Caffeine has been shown to enhance performance and endurance, but—like all things—moderation is key. Too much caffeine can cause unpleasant side effects, like anxiety, rapid heart rate and upset stomach. Physiological research suggests runners cap their consumption at 6 milligrams per kilogram of body weight—that’s up to three cups of coffee for a 150-pound person—an hour before exercise and 1 milligram per kilogram every 20 minutes of the run.

Catch Your Zzz’s

Sleep is a critical part of the recovery process. In general, adults should get a minimum of seven hours per night, but athletes need eight to 10 to perform their very best.

Treat Your Body Like A Luxury Automobile

Premium fuel, in the form of fruits, vegetables, lean proteins and heart-healthy unsaturated fats, will keep your engine running. Need some kitchen inspiration? Grab a cookbook made with runners in mind.

Eat On The Run

For runs 60 minutes or longer, consume 30 to 60 grams of carbohydrate every 30 to 45 minutes. Experiment with different fueling sources in training to know what works for you. Some options for your long-run smorgasbord:

Drink Up

Hydration plays an essential role in maintaining run performance—and it’s likely you’re not drinking enough.

While running: Drink 3 to 6 oz. of water every 15 minutes. For runs longer than an hour, switch to a sports drink with carbs and electrolytes.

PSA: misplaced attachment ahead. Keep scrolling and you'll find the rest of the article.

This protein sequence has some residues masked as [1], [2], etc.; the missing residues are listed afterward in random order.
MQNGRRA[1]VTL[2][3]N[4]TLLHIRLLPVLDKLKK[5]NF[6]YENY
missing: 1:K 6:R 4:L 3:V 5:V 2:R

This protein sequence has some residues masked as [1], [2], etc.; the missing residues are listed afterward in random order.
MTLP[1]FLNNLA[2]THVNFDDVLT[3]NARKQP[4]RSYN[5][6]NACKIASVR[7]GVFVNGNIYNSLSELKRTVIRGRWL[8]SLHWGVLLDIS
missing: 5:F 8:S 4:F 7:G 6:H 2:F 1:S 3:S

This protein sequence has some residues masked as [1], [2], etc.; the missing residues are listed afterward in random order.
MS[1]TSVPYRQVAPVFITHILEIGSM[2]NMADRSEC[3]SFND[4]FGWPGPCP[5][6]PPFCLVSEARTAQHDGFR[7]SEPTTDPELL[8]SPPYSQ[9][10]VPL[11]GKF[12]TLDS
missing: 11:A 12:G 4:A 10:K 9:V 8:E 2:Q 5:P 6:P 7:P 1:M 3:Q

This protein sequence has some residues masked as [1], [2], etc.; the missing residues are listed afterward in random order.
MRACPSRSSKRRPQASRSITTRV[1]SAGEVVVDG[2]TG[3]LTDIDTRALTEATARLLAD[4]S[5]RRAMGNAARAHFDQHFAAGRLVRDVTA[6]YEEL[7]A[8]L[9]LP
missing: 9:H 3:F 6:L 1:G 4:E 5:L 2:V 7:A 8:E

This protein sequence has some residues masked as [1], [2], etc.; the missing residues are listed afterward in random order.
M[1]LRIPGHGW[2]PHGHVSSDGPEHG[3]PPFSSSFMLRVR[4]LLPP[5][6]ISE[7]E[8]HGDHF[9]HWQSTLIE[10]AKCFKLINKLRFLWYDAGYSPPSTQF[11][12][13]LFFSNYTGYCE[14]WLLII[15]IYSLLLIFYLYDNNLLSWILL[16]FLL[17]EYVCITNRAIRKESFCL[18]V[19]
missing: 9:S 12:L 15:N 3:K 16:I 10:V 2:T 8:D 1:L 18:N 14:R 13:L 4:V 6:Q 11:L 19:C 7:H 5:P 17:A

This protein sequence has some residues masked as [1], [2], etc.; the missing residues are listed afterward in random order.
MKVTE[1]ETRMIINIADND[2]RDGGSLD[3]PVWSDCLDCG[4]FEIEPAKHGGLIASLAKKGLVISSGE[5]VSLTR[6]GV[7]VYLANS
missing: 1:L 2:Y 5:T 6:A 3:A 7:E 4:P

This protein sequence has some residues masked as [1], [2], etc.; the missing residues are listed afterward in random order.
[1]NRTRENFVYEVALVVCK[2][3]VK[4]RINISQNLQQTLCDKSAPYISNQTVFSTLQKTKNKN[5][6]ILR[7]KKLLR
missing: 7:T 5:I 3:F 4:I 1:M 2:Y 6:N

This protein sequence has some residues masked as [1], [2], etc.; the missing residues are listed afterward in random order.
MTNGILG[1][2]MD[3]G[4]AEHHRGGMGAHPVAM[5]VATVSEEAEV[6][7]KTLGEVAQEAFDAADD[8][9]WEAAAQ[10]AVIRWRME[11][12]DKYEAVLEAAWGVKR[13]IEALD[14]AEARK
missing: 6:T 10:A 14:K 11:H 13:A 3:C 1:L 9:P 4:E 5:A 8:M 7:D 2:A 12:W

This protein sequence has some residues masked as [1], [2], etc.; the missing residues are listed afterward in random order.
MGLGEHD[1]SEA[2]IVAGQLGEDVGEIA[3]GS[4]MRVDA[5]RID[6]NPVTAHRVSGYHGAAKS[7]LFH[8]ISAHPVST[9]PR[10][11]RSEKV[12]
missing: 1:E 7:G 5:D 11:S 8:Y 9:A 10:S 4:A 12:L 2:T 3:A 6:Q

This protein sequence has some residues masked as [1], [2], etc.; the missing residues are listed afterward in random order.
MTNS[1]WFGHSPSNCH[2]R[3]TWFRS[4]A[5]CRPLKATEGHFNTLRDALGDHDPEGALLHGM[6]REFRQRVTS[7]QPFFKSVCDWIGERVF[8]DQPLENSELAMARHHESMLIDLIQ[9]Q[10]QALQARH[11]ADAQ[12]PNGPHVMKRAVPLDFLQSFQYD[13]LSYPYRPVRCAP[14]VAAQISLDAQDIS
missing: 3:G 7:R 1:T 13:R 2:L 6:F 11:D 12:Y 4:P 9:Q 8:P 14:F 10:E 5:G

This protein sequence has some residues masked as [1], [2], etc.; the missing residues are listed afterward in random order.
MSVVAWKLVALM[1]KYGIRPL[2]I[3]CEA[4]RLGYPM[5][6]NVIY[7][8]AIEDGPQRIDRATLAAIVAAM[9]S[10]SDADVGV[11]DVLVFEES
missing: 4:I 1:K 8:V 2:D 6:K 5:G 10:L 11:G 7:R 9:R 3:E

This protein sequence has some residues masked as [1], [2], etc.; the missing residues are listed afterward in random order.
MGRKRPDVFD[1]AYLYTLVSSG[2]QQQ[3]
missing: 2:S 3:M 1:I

After running: Hop on the scale before and after exercise. For each pound lost during activity, drink 16 oz. of fluid.

Throughout the day: Shoot for 8 oz. of water per hour. Not sure if you’re getting enough? Take the pee test: When properly hydrated, urine should be pale yellow in color.

In Case Of Emergency

Gotta “Go”?

About 78 percent of female runners report experiencing GI distress while running. Anatomy, genetics and nerves may play a role in the tummy rumbles, but diet is the most likely culprit. How to address “runner’s gut”:

Heat Illness

Heat stroke is no joke. If you experience nausea, dizziness, headache, rapid heart rate, out-of-proportion fatigue or weakness, goosebumps and/or chills, stop activity immediately. Move to the shade, elevate the feet and drink electrolyte beverages.

Survive A Lightning Storm

That storm came out of nowhere. If you can get inside quickly, do so. If you’re on the trail, avoid natural lightning rods, like a tall, isolated tree. Instead, find a grove of small trees surrounded by taller trees. If in an exposed area, look for a low-lying area, such as a ditch, and crouch down to become the smallest target possible.

Drain A Blister

Technically, you shouldn’t drain a blister—the fluid buildup is a way to protect the sensitive skin below—but if you can’t resist, at least be sanitary about it.

  1. Use an alcohol pad to clean the blister, surrounding skin and needle.
  2. Wash your hands.
  3. Use the clean needle to puncture the blister in two to five locations.
  4. Allow blister to drain and dry fully before covering with a clean, dry bandage or Moleskin.

Dig Out Of A Bonk

Feeling weak, dizzy, crabby and/or spaced-out? Slow your pace and focus on eating and drinking—ideally, up to 250 calories of simple sugars. Bonking is no fun, but if you can ride it out for 20 minutes, chances are your body will start to rebound once the calories are absorbed by the bloodstream. Of course, the best way to address a bonk is to keep it from happening in the first place—eat and drink at regular intervals!


A Note To Aspiring New Runners

As A New Runner, How Can I Make Running Fun?

9 Essential Tips For New Runners